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Summer 2013, Volume 21, Number 3

Secretary Kathleen Sebelius with Demi Lovato

Secretary Kathleen Sebelius with Demi Lovato

Raising Awareness of Children's Mental Health

During what she calls her "dark period," Demi Lovato received a diagnosis of bipolar disorder. She had anorexia and bulimia. She was also hurting herself. With the right kind of help, Ms. Lovato was able to continue her career as a successful singer, song-writer, and actress—and she has become an advocate for young people who share her history of mental health challenges.

On May 7, 2013, at a press briefing held as part of SAMHSA's National Children's Mental Health Awareness Day activities, U.S. Department of Health and Human Services Secretary Kathleen Sebelius presented Ms. Lovato with a special recognition award for sharing her story about recovery and breaking the silence that prevents many from reaching out for support during challenging times.

"Every young person faces challenges as they work toward becoming an independent adult, and for those with mental health challenges, it can be even more of a struggle," said Ms. Lovato. "I want those young adults to know that your life has meaning and you can reach out to someone you trust for support and overcome any challenges in your life."

The press briefing was organized to raise awareness about mental health issues for young adults and, in addition to honoring Ms. Lovato, SAMHSA released a Short Report. Other speakers from other federal agencies, along with a young adult with lived experience, also spoke about the risks, challenges, and opportunity to recover when support is in place.

SAMHSA's Children's Mental Health Awareness activities also included more than 1,100 communities and more than 135 public and private organizations sponsored events to raise awareness about the importance of children's mental health and the role of positive mental health in children's healthy development from birth. For the first time, a virtual event was produced that included videos of young adults from across the country telling their stories of resilience as well as content and data addressing healthcare, employment, education, and housing for young adults with mental health challenges. During the launch of the virtual event, there was a Tweetup offering participants an opportunity to comment on and share the ideas discussed in the videos that reached an estimated 27,216,384 people!

This year's theme focused on young adults transitioning into adulthood; a time when young people may face challenging changes in their health benefits and support.

2013 Short Report on Children's Mental Health

SAMHSA's 2013 Short Report, "SAMHSA: Promoting Recovery and Independence for Older Adolescents and Young Adults Who Experience Serious Mental Health Challenges (949 KB, PDF)," reveals the challenges some of the nation's young adults face.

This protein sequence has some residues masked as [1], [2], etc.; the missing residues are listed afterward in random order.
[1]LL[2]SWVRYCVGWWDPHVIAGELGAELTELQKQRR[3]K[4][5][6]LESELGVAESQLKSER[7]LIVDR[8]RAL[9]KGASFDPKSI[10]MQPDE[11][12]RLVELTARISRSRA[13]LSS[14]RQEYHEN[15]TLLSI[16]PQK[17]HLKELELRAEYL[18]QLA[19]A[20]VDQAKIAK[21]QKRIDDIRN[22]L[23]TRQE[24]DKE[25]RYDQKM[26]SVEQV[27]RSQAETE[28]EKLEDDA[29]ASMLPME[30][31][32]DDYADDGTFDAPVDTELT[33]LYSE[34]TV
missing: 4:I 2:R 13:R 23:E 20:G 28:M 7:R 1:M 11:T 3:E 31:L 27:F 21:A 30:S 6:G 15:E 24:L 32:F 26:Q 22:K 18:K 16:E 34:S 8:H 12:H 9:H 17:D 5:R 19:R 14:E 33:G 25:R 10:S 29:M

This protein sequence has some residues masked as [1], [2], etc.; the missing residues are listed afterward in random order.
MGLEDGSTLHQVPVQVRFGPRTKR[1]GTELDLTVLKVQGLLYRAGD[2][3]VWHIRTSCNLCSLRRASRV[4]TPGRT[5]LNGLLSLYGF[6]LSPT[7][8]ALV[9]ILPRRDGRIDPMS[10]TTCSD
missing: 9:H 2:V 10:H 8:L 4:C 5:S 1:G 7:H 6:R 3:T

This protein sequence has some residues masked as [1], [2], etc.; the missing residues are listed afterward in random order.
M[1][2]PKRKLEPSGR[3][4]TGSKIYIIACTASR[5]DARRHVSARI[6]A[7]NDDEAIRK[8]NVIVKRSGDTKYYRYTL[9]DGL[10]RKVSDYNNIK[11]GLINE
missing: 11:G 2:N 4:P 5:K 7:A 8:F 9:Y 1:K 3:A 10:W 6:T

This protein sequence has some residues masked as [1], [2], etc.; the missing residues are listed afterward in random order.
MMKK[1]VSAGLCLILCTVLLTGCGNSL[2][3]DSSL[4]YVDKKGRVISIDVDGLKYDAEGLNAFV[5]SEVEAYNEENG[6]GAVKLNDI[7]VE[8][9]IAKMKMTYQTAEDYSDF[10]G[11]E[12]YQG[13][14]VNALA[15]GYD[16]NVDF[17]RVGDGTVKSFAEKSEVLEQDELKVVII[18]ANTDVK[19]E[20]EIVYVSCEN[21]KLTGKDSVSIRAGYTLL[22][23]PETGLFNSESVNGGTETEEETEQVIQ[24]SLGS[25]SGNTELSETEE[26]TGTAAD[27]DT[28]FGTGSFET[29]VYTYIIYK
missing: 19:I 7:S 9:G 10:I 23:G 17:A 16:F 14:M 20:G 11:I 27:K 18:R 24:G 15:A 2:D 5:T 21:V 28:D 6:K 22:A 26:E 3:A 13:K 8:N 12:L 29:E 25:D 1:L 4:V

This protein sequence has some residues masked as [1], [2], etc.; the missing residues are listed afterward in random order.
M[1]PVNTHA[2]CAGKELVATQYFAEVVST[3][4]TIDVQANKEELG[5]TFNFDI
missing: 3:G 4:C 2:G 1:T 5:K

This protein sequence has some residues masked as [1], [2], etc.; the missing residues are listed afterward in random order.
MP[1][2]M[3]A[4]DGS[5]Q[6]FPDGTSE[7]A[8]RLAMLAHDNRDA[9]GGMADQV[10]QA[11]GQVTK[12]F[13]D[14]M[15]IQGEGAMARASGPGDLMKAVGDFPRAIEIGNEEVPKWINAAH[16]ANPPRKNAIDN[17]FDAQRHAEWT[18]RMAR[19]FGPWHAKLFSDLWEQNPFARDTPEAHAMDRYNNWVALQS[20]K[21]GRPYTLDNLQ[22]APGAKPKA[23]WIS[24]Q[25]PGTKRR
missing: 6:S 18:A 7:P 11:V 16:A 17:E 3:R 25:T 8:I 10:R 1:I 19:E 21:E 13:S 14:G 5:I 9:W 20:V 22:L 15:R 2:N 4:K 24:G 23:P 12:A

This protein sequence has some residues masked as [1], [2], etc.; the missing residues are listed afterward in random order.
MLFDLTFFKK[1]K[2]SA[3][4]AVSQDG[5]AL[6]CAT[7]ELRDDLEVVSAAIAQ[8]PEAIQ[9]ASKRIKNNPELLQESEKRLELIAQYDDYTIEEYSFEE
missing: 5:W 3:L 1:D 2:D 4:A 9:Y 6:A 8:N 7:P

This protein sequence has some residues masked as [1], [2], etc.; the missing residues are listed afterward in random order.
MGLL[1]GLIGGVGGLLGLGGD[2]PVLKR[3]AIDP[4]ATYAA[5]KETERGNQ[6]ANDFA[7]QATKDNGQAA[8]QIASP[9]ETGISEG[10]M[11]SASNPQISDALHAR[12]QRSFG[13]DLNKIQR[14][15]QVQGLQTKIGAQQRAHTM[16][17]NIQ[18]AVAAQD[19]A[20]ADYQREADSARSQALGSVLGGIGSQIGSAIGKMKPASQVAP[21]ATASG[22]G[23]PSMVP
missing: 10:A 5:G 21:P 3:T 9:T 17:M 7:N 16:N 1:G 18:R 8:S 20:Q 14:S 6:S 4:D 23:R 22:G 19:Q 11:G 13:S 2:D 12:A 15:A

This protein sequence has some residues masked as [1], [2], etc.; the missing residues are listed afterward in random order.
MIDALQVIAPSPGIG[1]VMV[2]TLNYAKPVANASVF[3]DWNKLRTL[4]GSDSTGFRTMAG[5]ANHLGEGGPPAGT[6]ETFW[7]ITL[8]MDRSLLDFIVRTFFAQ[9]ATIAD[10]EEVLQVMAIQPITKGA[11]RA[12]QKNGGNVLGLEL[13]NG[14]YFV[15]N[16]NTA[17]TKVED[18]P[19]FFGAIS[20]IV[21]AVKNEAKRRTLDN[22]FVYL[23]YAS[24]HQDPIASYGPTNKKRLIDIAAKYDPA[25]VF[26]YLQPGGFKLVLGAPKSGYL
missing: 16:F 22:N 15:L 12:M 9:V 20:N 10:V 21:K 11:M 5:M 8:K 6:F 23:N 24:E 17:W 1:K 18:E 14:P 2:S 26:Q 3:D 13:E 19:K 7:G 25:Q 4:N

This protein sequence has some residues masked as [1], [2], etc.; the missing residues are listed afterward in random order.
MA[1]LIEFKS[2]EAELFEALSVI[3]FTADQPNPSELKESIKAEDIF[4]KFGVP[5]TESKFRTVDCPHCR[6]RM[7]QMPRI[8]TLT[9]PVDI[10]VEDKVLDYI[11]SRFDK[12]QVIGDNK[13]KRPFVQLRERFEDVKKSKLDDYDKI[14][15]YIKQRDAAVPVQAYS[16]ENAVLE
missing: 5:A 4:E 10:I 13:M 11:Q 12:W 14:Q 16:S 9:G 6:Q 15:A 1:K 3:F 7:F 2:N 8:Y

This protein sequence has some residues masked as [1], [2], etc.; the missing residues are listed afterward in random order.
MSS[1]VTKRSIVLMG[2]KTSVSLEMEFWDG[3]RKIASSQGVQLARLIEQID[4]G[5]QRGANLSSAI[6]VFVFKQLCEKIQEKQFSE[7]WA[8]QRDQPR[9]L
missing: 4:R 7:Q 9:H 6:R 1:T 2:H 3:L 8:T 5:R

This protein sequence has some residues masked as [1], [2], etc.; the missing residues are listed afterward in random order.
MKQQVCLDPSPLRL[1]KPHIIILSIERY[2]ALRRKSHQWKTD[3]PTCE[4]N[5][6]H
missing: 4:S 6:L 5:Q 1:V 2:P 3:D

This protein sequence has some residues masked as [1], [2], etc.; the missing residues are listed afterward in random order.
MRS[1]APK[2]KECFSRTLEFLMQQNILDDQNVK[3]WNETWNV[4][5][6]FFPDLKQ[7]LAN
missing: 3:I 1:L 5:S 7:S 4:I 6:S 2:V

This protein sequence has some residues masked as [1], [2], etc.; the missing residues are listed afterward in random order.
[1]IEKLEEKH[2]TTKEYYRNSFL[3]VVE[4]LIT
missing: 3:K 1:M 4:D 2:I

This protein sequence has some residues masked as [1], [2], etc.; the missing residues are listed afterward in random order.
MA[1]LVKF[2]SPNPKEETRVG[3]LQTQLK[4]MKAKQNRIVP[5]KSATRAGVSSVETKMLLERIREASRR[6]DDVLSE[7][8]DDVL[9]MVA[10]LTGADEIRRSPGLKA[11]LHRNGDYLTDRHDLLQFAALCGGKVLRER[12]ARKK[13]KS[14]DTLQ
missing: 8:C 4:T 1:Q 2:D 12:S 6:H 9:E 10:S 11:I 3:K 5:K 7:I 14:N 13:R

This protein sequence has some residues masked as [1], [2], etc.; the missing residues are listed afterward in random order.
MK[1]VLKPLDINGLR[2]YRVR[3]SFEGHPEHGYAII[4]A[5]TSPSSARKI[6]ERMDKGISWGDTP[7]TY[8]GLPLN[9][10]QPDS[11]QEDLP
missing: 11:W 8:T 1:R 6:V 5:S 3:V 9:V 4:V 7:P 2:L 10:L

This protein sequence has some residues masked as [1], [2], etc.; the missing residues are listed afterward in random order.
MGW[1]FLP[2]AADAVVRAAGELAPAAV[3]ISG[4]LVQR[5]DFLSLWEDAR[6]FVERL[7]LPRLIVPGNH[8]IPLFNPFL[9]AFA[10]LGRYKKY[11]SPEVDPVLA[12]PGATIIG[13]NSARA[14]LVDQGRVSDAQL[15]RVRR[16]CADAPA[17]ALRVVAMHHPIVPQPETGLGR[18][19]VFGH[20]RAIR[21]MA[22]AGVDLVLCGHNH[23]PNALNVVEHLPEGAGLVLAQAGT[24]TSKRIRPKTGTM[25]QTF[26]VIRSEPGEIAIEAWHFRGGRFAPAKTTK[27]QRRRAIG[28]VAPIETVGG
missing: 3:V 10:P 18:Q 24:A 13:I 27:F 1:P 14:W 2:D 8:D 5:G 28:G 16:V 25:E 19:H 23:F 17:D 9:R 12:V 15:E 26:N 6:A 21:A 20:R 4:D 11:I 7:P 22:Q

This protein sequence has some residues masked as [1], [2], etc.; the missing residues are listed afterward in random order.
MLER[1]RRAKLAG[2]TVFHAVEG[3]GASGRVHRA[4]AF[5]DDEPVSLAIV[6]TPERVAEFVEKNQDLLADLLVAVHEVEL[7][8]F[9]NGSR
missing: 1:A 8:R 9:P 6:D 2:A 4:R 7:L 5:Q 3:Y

Almost 20 percent of 18- to 25-year-olds had a mental health condition in the past year, and of these more than 1.3 million had a substance use disorder so serious that their ability to function was compromised. Compared with their peers, these young people are more likely to experience homelessness, be arrested, drop out of school, and be unemployed. Unfortunately, these young adults are significantly less likely than other adults to receive mental health services.

When young people do receive the services they need, however, the results can be impressive.

SAMHSA's Children's Mental Health Initiative is just one example. Aimed at improving mental health outcomes from birth to age 21, the initiative funds grantees to put system of care principles into practice by helping adolescents and young adults obtain services and supports, build partnerships with their families and communities, and using evidence-based practices to improve functioning at home, in the classroom, and in other areas of life.

As indicated in the Short Report, the system of care approach works. Thirty-eight percent of participants showed significant improvements in their behavioral and emotional health within the first year. Homelessness among participants age 18 and older dropped by 36 percent. Plus, participants reported greater confidence in their ability to perform such important tasks as preparing meals and securing rental agreements.

Data from other SAMHSA programs for young people, such as the Emerging Adults Initiative, Pregnant and Postpartum Women Program, and almost a dozen programs focused on substance use issues, are equally encouraging.

For SAMHSA Administrator Pamela S. Hyde, J.D., Ms. Lovato's willingness to speak out about her experiences is one type of support for young people with behavioral health challenges. "This type of support, coupled with effective community-based programs can help youth and young adults overcome their challenges and go on to live healthy, fulfilled lives," she said.

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